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OH MY STARS! Nothing drives me more crazy than unnecessary, workplace drama. You know what I am talking about: people that gossip and spread rumors, continuous complaining and lashing out emotionally, ranting about a perceived wrong, purposely excluding others, taking sides in conflicts, and the list goes on and on! This article contains ten tactics to create a ‘No Drama Zone’ at work. My goal is to give you some valuable resources to inspire emotionally mature behavior at work. Illustrated below is a philosophy Team Foster Strategy LLC discusses with clients daily. We believe that individuals must perform well AND behave well to be a part of our team. Being overly dramatic in the workplace is not emotionally mature behavior. It is an energy and resource drainer!
Here are the 10 tactics and a short paragraph about each: •L ead by Example: If we as HR Professionals lose our heads every time an issue arises, our workforce will follow our lead. We are handing them a ticket to behave dramatically. Manage your emotions at all times. Learn to walk away from gossip circles. We must walk the talk and walk the walk! •C reate a Conflict Manage System: Team Foster Strategy LLC teaches the C.A.L.M. Method. Clarify the issue – Address the issue – Listen well to the other person – Manage the agreed upon plan. This method is a HR Professionals Magazine article in itself. Maybe next time? •B e as transparent as possible: Practice ‘delayed transparency! Yes - - we know that informed employees are engaged employees. And that if we leave any blanks in the message, employees will fill in the blanks with incorrect information. It is very important that we think before we make an announcement. Follow these steps: stop, gather information, verify the information, then communicate to the workforce. •S top repeating the story: Just Don’t Do It! If you hear the gossip and/or rumors, do not repeat the story to anyone else and coach others to do the same. Don’t be a part of the problem. Have you ever heard the old saying, “Lose lips sink ships”? If the HR Team is not trusted to speak the truth, the whole HR function at your organization will be derailed. •H old open conversations about the tough stuff: When possible, do not leave employees hanging on for information. After each leadership team meeting or board meeting, create a cascading message to inform employees what was discussed and decided. We know that not everything can be discussed with the employees. However, most things can be. Hold a Town Hall Meeting to discuss the highly important matters. We want to relay the correct message in a timely manner. We do not want the employees telling the story without the facts. 26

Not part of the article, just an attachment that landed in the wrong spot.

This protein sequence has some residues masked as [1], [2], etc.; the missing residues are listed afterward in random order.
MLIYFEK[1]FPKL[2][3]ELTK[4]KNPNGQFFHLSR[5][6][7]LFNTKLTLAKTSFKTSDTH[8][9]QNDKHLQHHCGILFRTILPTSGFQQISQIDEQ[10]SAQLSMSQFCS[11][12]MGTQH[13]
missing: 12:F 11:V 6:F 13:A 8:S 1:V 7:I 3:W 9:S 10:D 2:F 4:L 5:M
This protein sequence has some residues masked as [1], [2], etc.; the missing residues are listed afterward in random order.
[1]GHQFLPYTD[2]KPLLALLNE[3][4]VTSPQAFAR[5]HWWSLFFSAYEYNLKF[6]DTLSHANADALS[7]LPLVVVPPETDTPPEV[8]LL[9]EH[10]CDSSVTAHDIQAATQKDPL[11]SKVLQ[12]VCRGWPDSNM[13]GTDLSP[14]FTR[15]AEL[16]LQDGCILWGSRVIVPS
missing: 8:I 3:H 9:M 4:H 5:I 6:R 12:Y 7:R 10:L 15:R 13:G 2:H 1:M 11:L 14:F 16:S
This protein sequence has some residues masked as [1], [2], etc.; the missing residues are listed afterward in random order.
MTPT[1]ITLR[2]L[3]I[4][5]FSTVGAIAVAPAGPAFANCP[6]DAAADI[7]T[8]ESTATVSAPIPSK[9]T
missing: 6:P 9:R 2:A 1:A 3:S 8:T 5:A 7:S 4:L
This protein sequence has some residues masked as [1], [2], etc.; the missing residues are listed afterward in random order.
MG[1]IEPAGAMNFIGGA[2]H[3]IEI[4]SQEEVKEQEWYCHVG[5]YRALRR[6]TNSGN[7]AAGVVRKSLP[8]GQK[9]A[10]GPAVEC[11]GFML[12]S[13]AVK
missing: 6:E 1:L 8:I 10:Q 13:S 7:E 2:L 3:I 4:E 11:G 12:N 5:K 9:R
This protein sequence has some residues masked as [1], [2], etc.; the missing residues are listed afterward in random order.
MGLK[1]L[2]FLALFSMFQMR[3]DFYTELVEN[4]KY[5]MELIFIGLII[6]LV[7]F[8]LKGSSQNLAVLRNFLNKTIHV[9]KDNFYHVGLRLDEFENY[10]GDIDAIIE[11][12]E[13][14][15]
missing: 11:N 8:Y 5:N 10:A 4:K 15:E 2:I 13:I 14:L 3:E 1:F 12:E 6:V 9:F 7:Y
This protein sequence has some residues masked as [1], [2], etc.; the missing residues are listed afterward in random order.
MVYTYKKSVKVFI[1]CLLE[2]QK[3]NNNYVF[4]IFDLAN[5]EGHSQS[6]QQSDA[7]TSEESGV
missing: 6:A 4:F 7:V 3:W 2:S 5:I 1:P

By LEEANN BAILES FOSTER
•E ncourage employees to speak only for themselves: No one likes a tattletale. NO ONE! If you are using someone in the company to tattle to you, please stop doing so. You are setting that employee up for failure as a team member. Also, stop an employee immediately when he/she says, “Everyone feels the same way”, “Everyone is saying this”, or “My husband says . . .” Ask the employee to speak in first person and to speak only about what he/she thinks, knows, heard, etc. Any other information is hearsay which is better known as gossip in the workplace. •T ry to understand the ‘Why’: When we take time to understand why the employee needs to act so dramatically, perhaps we can help resolve that issue which, in turn, will stop the dramatic behavior at work. When an employee is seeking attention in an inappropriate manner, there is usually an underlying problem. Find the root cause, do some coaching, then solve the problem. •S hut down the troublemakers within 24 hours: Please promise me you will do this! Please! Deal with the dramatic employees ASAP. Innocent people are hurt badly by gossip and unfounded rumors. I know. I have been. As soon as you are informed regarding a gossiper or an employee acting dramatic, set up a coaching session. Let it be known that dramatic behavior will not be tolerated on your team. •E xtend grace and forgive: As always, our intent must be to help; not to embarrass or berate. We all make mistakes. We all have character flaws and blind spots. Extend grace to the dramatic employee. We must establish a Culture of Second Chances. Doing so will grow goodwill. When goodwill grows, fresh air blows throughout the team. •R eward and recognize appropriate behavior: Do NOT reward and recognize the proverbial ‘squeaky wheel’. These people are often manipulative. Just like giving into a child pitching a temper tantrum, giving attention to an overly dramatic person in the workplace will acerbate the problem. When the dramatic actions are attention getting behaviors, we incentivize poor behavior by giving attention to the issue publicly. So - let’s give so much attention to good behavior that the employees seeking attention via bad acts will want to do good.
Remember – every system is perfectly designed for the results it gets. If you are having trouble with drama in your office, look closely and open-mindedly at how you are handling these incidences. A change needs to be made. I hope one or all of the tactics covered in the article will help you return your office to a productive and enjoyable place to work.
LeeAnn B. Foster | Head Coach Leadership & HR Consultant +1 865-719-1177 mobile www.teamfosterhrstrategy.com
Compliance with Compassion…
… using your head, your heart, and your hands to nurture your employees.